That is very interesting. As you know Norfolk nearly all my recent ancestors have been Welsh borders, mainly farming but a couple of female ancestors stand out. One was from Nettleton Lincolnshire and another from Banbury, Oxfordshire, I think she was an Inn-keepers daughter.
I have suspected the connection was made through cattle or livestock droving.
A little something in memory of your transported ancestor. Lovely photos by the way. John


https://youtu.be/kS2vffK_niI

!! I wonder if that's where the distant matches are from.

http://www.anthrogenica.com/showthread.php?8635-English-into-the-Americas&p=188590&viewfull=1#post188590

If we compared you with Wing Genealogist and there was nothing, we could rule Banbury out.

JohnHowellsTyrfro
11-01-2016, 05:44 PM
!! I wonder if that's where the distant matches are from.

http://www.anthrogenica.com/showthread.php?8635-English-into-the-Americas&p=188590&viewfull=1#post188590

If we compared you with Wing Genealogist and there was nothing, we could rule Banbury out.

I can't find the innkeepers daughter for the moment lost track of her, but one of my maternal ancestors was I think a William Newton who was born in 1780 and lived in Cropredy Oxfordshire and it looks like he married in Banbury possibly to Eliziabeth Calcott.
I'm sorry I didn't follow that thread, but if you want to compare anything, compare away. :) John

Saetro
11-01-2016, 09:33 PM
His family were primarily shepherds and drovers in the Maxey area (was County of Northampton, but is now in Cambridgeshire) - and even his crime was the theft of two cattle. From that I can only imagine that his vocation might have brought him into contact with my Norfolk great great great grandmother.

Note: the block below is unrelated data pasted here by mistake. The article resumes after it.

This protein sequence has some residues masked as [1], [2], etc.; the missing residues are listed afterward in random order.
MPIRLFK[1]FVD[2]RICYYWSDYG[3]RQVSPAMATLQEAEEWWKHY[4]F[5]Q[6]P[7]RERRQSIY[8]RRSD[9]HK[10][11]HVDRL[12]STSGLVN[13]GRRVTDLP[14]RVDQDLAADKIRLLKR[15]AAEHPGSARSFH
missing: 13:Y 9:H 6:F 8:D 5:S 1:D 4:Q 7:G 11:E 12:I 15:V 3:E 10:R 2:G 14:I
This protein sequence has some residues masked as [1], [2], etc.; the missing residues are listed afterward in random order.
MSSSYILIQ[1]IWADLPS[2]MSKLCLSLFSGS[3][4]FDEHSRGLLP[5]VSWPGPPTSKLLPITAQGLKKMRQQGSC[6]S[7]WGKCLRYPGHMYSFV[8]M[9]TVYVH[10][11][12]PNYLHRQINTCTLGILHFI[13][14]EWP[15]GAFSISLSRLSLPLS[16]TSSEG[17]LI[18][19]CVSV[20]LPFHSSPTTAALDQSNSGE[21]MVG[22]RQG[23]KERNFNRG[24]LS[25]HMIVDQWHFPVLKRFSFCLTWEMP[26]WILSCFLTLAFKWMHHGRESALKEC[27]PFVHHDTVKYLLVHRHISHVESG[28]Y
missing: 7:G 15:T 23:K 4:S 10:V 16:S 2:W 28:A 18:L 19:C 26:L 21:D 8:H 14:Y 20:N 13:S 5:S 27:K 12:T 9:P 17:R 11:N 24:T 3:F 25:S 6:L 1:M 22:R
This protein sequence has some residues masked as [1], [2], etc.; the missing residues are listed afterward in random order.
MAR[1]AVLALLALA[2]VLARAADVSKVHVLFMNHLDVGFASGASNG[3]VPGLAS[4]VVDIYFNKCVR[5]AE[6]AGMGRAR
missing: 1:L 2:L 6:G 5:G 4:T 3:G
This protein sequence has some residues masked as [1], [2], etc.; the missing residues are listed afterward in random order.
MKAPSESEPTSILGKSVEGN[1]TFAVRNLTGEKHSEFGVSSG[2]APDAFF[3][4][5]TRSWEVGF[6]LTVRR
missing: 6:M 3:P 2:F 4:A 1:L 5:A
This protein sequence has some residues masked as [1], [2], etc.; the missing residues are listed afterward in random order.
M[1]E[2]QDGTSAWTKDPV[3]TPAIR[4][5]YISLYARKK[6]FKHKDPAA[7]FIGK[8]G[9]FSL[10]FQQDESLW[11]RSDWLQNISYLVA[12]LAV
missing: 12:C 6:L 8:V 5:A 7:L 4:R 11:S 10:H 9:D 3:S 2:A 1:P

One problem that I encountered with the digitalised indexes however, were frequent mis-transcriptions through misreading the surname Peach. A search of indexes alone could have easily missed them due to some dreadful errors in transcription. I was lucky - but I picked up a lot more of the families by browsing through the filmed online registers and Bishop's Transcripts slide by slide.
Great work!
You have encountered some of the big challenges in family history and overcome them. (Surname mistranscription, moving ancestors and towns that apparently move parish or county.)
In Australia, "Peach" has another possible source. Some immigrants of German origin with the name "Paech" either chose to appear English, or had it accidentally changed by English officials. As the German original means "pitch" and metaphorically, "bad luck", it was perhaps an upgrade.
I wonder if something similar may have occurred in USA or Canada.

Your experience also illustrates a general case.
Ancestry has wonderful resources, but the indexes can contain errors, so alternative tactics such as you used are helpful.
(Please note that Ancestry welcomes notification of errors, and does update to include the amended text, so please tell them and help others.)
(They have also replaced error-plagued indexes with better ones when they become available.)